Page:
At the same time, there is still an option to return ORDLO back to Ukraine but it will be fully controlled by the Kremlin region and its population will be made of Russian citizens. According to the Russian conditions, upon return ORDLO should have autonomous status within Ukraine in order to influence the national policy (domestic and foreign).
Therefore, in this regard, Kyiv can hardly count on a quick success with the current authorities in Russia. Even more so, calling Russian soldiers and their collaborators in Donbas "rebels" will not help.
In any case, Kyiv should act only after Russia takes specific steps to return Crimea and the temporarily occupied territories in Donbas, not just after it promises to do so.
As a whole, it is necessary to realize that in the Russian direction, Team Zelenskyy will have to get defensive. Finally, the president needs to take the phrase "or else Putin will attack" in earnest, this is a guarantee of avoiding such a development of events. Russians respect only a strong interlocutor. Therefore, a modernized army equipped with modern missiles (Grom-2, Neptune, Vilkha) provides good starting negotiating positions.
Why should the blockade of Crimea not be lifted?
I would like to pay particular attention to the blockade of Crimea, given yet another spike of such statements in the Ukrainian media space.
It is worth recalling that the beginning of mass detentions of Crimean Tatars and other pro-Ukrainian activists in the occupied peninsula was the impetus for the introduction of the economic blockade of Crimea.
Second, there was a flow of food, industrial and building materials brought by hundreds of trucks every day to Crimea in September 2015. They were delivered to both residents of the peninsula and Russian military units who took part in the occupation.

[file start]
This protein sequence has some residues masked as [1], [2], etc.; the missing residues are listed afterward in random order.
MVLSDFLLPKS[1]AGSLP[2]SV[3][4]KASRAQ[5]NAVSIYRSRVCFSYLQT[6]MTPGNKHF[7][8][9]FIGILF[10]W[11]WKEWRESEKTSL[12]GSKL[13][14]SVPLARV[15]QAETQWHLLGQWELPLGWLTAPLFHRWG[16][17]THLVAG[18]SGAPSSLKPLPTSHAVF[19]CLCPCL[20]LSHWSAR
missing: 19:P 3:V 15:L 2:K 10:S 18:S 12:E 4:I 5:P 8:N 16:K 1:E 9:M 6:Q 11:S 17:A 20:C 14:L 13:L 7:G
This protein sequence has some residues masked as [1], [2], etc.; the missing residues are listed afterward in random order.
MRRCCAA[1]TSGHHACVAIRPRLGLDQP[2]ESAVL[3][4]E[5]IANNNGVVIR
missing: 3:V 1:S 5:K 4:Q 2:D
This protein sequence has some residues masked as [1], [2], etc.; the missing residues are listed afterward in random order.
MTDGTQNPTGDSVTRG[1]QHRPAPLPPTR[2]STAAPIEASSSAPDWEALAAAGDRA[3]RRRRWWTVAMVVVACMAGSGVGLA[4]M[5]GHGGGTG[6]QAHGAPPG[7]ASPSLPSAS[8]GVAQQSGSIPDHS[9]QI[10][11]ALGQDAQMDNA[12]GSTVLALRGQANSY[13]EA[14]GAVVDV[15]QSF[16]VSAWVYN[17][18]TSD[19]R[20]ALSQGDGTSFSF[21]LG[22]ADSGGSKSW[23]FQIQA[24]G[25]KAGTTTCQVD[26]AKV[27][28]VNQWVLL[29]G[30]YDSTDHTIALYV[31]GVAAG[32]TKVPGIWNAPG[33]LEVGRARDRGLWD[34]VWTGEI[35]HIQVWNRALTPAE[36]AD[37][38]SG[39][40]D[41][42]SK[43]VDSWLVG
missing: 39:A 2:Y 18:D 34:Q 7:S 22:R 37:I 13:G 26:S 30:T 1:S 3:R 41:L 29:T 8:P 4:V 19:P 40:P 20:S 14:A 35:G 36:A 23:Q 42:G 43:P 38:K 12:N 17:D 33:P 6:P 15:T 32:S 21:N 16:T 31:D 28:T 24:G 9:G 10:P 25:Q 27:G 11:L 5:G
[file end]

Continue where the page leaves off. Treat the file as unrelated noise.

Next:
Not only that, at that time there was a free economic zone in Crimea, and there were points where Ukrainian goods were reloaded and subsequently delivered to the Russian Federation. Thus Crimea has also become a contraband hub.
Thus, the blockade has become Ukraine's largest economic sanction against Russia in response to the occupation of its territory. The exact cost of making Crimea more expensive for the occupier is difficult to calculate: it is necessary to know how much has been put into electrification, the restructuring of markets, how much the prices have grown, the cost of speeding up the construction of the Kerch Bridge and the provision of Russian military units. But for sure, we can be talking about billions of dollars.
From the very beginning, Crimean Tatars have supported the blockade: they believe that the more Crimea will cost Russia, the sooner it will return to Ukraine.
Attempts to lift the blockade have been made from the very beginning of its introduction. For this purpose, the message the "blockade hurts peaceful people" was planted to be later picked up in Ukraine by pro-Russian politicians, media and experts. However, the answer to this is simple: it is impossible to separate goods for the population from goods for the occupiers. By removing the blockade on the supply of electricity, water and goods Kyiv will directly support the occupier, solve (rather than complicate) its problems with the maintenance of the occupied territory. And the occupying country is responsible for the occupied territory.
Besides, it is impossible to lift the blockade. It was introduced not by the authorities, not by President Petro Poroshenko, but by the Crimean Tatar [self-styled government] Majlis with the support of Ukrainian patriotic organizations. Therefore, if the new authorities make such an attempt, it will face public resistance from the whole of Ukraine. This, in turn, will trigger an internal political crisis.
Foreign policy aspect. If Ukraine begins to trade with Crimea which was occupied by its enemy, the world may well ask it a reasonable question: "If you do not honour sanctions against Crimea, why should we keep them? Sorry, we will not suffer either." So the lifting of the blockade by Kyiv will be a de facto recognition of Russian occupation.
These are only the basic conditional "red lines". Should the new team of Volodymyr Zelenskyy cross them, we should start to worry.